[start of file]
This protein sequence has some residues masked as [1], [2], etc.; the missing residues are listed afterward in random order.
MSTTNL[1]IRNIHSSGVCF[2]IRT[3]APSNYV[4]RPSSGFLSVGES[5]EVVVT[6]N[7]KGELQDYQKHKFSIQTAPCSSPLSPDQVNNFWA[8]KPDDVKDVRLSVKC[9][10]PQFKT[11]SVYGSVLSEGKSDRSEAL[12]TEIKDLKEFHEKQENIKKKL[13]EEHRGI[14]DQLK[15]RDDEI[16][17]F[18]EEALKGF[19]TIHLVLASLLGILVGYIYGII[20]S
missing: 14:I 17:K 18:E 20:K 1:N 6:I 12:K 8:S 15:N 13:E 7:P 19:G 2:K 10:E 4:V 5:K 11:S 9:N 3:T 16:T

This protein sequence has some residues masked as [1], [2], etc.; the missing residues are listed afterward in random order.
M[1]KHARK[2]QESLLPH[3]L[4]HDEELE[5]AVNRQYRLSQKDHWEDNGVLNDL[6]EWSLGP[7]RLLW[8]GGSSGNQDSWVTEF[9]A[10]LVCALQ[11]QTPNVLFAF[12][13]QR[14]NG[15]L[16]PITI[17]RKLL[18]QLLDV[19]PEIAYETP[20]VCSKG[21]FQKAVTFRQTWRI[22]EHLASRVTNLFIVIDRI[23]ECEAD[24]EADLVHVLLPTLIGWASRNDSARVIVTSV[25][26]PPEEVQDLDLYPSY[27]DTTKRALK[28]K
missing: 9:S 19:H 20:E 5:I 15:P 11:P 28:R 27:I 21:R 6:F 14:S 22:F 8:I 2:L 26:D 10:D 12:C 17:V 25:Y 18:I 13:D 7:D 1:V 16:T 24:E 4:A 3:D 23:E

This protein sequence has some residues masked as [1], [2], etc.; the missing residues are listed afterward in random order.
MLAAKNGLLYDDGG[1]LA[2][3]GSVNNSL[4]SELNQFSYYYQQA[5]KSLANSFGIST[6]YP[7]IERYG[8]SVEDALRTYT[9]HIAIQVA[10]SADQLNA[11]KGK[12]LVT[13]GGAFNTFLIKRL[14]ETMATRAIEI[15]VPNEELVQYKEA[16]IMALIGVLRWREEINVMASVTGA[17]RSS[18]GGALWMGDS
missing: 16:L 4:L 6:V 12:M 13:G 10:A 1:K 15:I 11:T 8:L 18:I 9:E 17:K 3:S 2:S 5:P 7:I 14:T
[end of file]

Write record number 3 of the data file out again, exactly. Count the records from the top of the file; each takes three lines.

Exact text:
This protein sequence has some residues masked as [1], [2], etc.; the missing residues are listed afterward in random order.
MLAAKNGLLYDDGG[1]LA[2][3]GSVNNSL[4]SELNQFSYYYQQA[5]KSLANSFGIST[6]YP[7]IERYG[8]SVEDALRTYT[9]HIAIQVA[10]SADQLNA[11]KGK[12]LVT[13]GGAFNTFLIKRL[14]ETMATRAIEI[15]VPNEELVQYKEA[16]IMALIGVLRWREEINVMASVTGA[17]RSS[18]GGALWMGDS
missing: 16:L 4:L 6:V 12:M 13:G 10:A 1:K 15:I 11:T 8:L 18:I 9:E 17:K 3:S 2:S 5:P 7:I 14:T